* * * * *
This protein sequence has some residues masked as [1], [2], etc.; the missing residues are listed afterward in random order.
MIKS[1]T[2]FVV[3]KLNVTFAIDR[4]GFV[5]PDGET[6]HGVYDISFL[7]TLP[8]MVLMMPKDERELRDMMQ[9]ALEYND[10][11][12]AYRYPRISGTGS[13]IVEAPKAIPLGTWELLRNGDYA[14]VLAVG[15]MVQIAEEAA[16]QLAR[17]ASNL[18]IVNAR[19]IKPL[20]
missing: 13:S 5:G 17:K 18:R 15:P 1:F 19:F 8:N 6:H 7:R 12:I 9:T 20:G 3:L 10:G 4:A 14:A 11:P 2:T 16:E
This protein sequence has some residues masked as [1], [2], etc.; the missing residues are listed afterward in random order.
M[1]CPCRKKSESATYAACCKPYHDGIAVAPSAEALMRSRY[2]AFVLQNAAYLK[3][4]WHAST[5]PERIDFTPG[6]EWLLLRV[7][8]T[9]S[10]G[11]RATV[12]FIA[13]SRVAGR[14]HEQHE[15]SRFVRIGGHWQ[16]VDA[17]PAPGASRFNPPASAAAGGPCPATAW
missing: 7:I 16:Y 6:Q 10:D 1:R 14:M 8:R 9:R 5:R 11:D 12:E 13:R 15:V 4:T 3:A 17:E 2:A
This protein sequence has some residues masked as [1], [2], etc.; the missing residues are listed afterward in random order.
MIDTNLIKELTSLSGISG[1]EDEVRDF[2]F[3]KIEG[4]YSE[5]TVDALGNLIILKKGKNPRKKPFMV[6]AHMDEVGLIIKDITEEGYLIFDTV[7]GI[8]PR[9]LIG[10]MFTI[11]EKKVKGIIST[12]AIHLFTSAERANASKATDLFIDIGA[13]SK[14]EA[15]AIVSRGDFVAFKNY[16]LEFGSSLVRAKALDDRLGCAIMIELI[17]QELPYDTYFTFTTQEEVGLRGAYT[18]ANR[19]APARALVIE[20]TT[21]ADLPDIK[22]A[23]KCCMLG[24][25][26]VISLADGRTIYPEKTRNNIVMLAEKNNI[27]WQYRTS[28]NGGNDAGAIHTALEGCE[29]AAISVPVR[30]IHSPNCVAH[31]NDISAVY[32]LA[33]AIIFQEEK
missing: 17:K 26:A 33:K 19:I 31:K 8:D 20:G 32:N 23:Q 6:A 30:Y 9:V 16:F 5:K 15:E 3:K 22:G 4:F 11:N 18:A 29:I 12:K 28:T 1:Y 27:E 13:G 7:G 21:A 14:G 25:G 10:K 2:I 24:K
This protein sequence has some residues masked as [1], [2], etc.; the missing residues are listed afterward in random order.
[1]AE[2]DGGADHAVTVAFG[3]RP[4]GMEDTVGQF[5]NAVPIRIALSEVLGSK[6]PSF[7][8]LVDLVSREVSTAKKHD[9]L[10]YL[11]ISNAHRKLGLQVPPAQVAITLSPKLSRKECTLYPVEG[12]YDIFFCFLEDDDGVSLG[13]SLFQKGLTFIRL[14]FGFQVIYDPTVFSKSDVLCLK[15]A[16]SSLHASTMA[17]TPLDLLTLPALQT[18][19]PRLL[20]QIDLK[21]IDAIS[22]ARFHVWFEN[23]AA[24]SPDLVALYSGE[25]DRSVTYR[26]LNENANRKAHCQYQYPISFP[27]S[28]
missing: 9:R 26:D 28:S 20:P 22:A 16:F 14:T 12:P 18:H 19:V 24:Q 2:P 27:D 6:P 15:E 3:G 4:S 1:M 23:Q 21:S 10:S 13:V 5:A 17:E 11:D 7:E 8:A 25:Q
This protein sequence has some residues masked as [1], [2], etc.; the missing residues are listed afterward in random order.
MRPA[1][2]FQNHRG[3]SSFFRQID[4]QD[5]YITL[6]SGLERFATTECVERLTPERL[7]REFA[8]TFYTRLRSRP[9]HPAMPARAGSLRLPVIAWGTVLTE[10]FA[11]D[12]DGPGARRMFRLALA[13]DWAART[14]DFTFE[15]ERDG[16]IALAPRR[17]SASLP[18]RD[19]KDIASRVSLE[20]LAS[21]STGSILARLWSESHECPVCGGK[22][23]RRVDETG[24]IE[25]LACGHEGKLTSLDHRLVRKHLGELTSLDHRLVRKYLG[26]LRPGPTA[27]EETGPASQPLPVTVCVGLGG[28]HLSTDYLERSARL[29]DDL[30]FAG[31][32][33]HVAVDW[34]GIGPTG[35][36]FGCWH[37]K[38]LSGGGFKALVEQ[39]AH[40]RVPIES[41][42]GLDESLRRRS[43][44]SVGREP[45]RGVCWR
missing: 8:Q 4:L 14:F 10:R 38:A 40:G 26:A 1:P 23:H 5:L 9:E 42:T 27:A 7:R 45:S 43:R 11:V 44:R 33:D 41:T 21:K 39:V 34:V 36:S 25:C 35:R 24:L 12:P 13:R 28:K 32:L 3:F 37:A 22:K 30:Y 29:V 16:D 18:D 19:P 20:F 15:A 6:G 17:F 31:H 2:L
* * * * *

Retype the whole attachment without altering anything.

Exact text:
This protein sequence has some residues masked as [1], [2], etc.; the missing residues are listed afterward in random order.
MIKS[1]T[2]FVV[3]KLNVTFAIDR[4]GFV[5]PDGET[6]HGVYDISFL[7]TLP[8]MVLMMPKDERELRDMMQ[9]ALEYND[10][11][12]AYRYPRISGTGS[13]IVEAPKAIPLGTWELLRNGDYA[14]VLAVG[15]MVQIAEEAA[16]QLAR[17]ASNL[18]IVNAR[19]IKPL[20]
missing: 13:S 5:G 17:K 18:R 15:P 1:F 19:F 8:N 6:H 7:R 12:I 9:T 20:G 3:L 10:G 4:A 14:A 11:P 2:T 16:E
This protein sequence has some residues masked as [1], [2], etc.; the missing residues are listed afterward in random order.
M[1]CPCRKKSESATYAACCKPYHDGIAVAPSAEALMRSRY[2]AFVLQNAAYLK[3][4]WHAST[5]PERIDFTPG[6]EWLLLRV[7][8]T[9]S[10]G[11]RATV[12]FIA[13]SRVAGR[14]HEQHE[15]SRFVRIGGHWQ[16]VDA[17]PAPGASRFNPPASAAAGGPCPATAW
missing: 7:I 16:Y 6:Q 10:D 1:R 14:M 8:R 9:R 5:R 11:D 12:E 13:R 15:V 4:T 3:A 17:E 2:A
This protein sequence has some residues masked as [1], [2], etc.; the missing residues are listed afterward in random order.
MIDTNLIKELTSLSGISG[1]EDEVRDF[2]F[3]KIEG[4]YSE[5]TVDALGNLIILKKGKNPRKKPFMV[6]AHMDEVGLIIKDITEEGYLIFDTV[7]GI[8]PR[9]LIG[10]MFTI[11]EKKVKGIIST[12]AIHLFTSAERANASKATDLFIDIGA[13]SK[14]EA[15]AIVSRGDFVAFKNY[16]LEFGSSLVRAKALDDRLGCAIMIELI[17]QELPYDTYFTFTTQEEVGLRGAYT[18]ANR[19]APARALVIE[20]TT[21]ADLPDIK[22]A[23]KCCMLG[24][25][26]VISLADGRTIYPEKTRNNIVMLAEKNNI[27]WQYRTS[28]NGGNDAGAIHTALEGCE[29]AAISVPVR[30]IHSPNCVAH[31]NDISAVY[32]LA[33]AIIFQEEK
missing: 17:K 26:A 33:K 19:I 31:K 8:D 20:G 32:N 23:Q 6:A 30:Y 9:V 16:F 5:K 15:E 3:K 22:G 4:F 11:N 18:A 29:I 12:K 28:T 1:Y 27:E 13:G 7:G 21:A 14:G 25:G 10:K 2:I 24:K
This protein sequence has some residues masked as [1], [2], etc.; the missing residues are listed afterward in random order.
[1]AE[2]DGGADHAVTVAFG[3]RP[4]GMEDTVGQF[5]NAVPIRIALSEVLGSK[6]PSF[7][8]LVDLVSREVSTAKKHD[9]L[10]YL[11]ISNAHRKLGLQVPPAQVAITLSPKLSRKECTLYPVEG[12]YDIFFCFLEDDDGVSLG[13]SLFQKGLTFIRL[14]FGFQVIYDPTVFSKSDVLCLK[15]A[16]SSLHASTMA[17]TPLDLLTLPALQT[18][19]PRLL[20]QIDLK[21]IDAIS[22]ARFHVWFEN[23]AA[24]SPDLVALYSGE[25]DRSVTYR[26]LNENANRKAHCQYQYPISFP[27]S[28]
missing: 9:R 26:D 28:S 20:P 22:A 16:F 14:T 12:P 18:H 19:V 24:Q 2:P 27:D 6:P 15:E 3:G 4:S 1:M 23:Q 21:S 10:S 13:V 5:A 17:E 11:D 7:E 8:A 25:Q
This protein sequence has some residues masked as [1], [2], etc.; the missing residues are listed afterward in random order.
MRPA[1][2]FQNHRG[3]SSFFRQID[4]QD[5]YITL[6]SGLERFATTECVERLTPERL[7]REFA[8]TFYTRLRSRP[9]HPAMPARAGSLRLPVIAWGTVLTE[10]FA[11]D[12]DGPGARRMFRLALA[13]DWAART[14]DFTFE[15]ERDG[16]IALAPRR[17]SASLP[18]RD[19]KDIASRVSLE[20]LAS[21]STGSILARLWSESHECPVCGGK[22][23]RRVDETG[24]IE[25]LACGHEGKLTSLDHRLVRKHLGELTSLDHRLVRKYLG[26]LRPGPTA[27]EETGPASQPLPVTVCVGLGG[28]HLSTDYLERSARL[29]DDL[30]FAG[31][32][33]HVAVDW[34]GIGPTG[35][36]FGCWH[37]K[38]LSGGGFKALVEQ[39]AH[40]RVPIES[41][42]GLDESLRRRS[43][44]SVGREP[45]RGVCWR
missing: 8:Q 4:L 14:F 10:R 38:A 40:G 26:A 1:P 23:H 5:L 9:E 42:T 27:A 7:R 45:S 43:R 11:V 44:R 33:D 41:T 21:K 39:V 34:V 36:S 25:C 35:R 24:L 12:P 13:R 28:K 32:L 3:F 37:A 22:K 30:Y 29:V 16:D 18:D 19:P 20:F 15:A 6:G 17:F 31:H 2:L